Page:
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Menindee Lakes, New South Wales, Australia
This page contains archived content and is no longer being updated. At the time of publication, it represented the best available science. However, more recent observations and studies may have rendered some content obsolete.
In the far west of New South Wales, Australia, near the town of Menindee, a system of ephemeral, freshwater lakes are fed by the Darling River when it floods. Lake Tandou is the longest, at 18.6 kilometers from north to south. The Darling River itself is flowing in December 2011, as indicated by the dark water and blackened mud along its course (image right), and the lakes appear to have a small amount of water flooding them.
The Darling River flows southwest in tortuous fashion across the flat landscapes of this part of Australia. It has created several inland deltas in its course to the sea, with characteristic diverging channel patterns marked by younger sediments that appear grayer than the ancient red soils and rocks surrounding them. One inland delta appears at image right, where minor channels wind across the countryside. The apex of another inland delta appears at image lower left.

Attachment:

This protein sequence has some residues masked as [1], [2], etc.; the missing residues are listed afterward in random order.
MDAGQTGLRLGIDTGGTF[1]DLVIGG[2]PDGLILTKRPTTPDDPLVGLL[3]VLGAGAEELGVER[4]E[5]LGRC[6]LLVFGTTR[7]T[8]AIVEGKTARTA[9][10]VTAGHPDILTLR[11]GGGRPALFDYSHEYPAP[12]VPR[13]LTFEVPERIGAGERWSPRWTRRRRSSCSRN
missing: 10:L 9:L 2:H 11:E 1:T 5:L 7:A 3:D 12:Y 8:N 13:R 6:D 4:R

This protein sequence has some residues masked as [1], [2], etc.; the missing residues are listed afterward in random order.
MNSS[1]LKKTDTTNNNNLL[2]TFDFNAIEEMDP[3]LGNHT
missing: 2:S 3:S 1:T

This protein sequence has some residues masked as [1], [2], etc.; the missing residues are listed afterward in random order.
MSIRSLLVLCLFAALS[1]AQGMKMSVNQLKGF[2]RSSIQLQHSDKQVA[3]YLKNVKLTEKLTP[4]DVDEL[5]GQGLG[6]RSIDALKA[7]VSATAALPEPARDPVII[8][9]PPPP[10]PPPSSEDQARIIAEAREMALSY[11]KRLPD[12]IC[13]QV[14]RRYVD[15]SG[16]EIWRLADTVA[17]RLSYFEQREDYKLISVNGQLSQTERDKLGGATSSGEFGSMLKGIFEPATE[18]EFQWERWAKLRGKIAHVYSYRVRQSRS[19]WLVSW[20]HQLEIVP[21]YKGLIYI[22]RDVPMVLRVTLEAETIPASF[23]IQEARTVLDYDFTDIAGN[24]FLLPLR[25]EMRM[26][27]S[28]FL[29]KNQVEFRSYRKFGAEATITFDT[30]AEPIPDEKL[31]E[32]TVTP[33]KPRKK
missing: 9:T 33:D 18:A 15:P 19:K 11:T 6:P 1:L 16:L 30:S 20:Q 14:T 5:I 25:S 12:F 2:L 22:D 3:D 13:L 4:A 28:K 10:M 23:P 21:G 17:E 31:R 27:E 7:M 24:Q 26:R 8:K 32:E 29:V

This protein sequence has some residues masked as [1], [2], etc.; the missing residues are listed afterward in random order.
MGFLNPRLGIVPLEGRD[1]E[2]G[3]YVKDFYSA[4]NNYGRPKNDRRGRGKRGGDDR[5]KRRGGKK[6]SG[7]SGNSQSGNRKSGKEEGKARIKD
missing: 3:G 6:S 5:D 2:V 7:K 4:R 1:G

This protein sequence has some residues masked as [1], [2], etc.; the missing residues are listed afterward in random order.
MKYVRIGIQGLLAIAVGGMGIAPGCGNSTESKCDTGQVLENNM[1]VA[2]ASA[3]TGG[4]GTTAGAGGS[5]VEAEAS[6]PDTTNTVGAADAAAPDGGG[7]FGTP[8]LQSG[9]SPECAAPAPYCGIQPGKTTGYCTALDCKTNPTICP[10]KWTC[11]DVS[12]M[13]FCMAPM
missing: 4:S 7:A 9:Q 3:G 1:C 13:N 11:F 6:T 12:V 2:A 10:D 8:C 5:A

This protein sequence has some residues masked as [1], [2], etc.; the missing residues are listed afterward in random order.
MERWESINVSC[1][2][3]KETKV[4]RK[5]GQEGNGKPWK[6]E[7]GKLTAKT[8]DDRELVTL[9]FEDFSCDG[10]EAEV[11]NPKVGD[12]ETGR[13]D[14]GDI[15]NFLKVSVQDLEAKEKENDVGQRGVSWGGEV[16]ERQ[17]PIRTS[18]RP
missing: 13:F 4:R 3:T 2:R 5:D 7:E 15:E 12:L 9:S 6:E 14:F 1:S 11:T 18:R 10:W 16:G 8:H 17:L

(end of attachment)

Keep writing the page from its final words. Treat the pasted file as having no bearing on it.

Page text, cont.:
Some of the Menindee Lakes have been incorporated into an artificially regulated overflow system providing for flood control, water storage for domestic use and livestock, and downstream irrigation. The floor of Lake Tandou is used as prime agricultural land, as evidenced by its patchwork of irrigated fields that are protected from flooding. The lakes also serve as important wetlands supporting a rich diversity of birds.
Astronaut photograph ISS030-E-9186 was acquired on December 3, 2011, with a Nikon D2Xs digital camera using an 80 mm lens, and is provided by the ISS Crew Earth Observations experiment and Image Science & Analysis Laboratory, Johnson Space Center. The image was taken by the Expedition 30 crew. The image has been cropped and enhanced to improve contrast, and lens artifacts have been removed. The International Space Station Program supports the laboratory as part of the ISS National Lab to help astronauts take pictures of Earth that will be of the greatest value to scientists and the public, and to make those images freely available on the Internet. Additional images taken by astronauts and cosmonauts can be viewed at the NASA/JSC Gateway to Astronaut Photography of Earth. Caption by M. Justin Wilkinson, Jacobs/ESCG at NASA-JSC.
Ephemeral lakes grow with a fresh pulse of water in December 2011.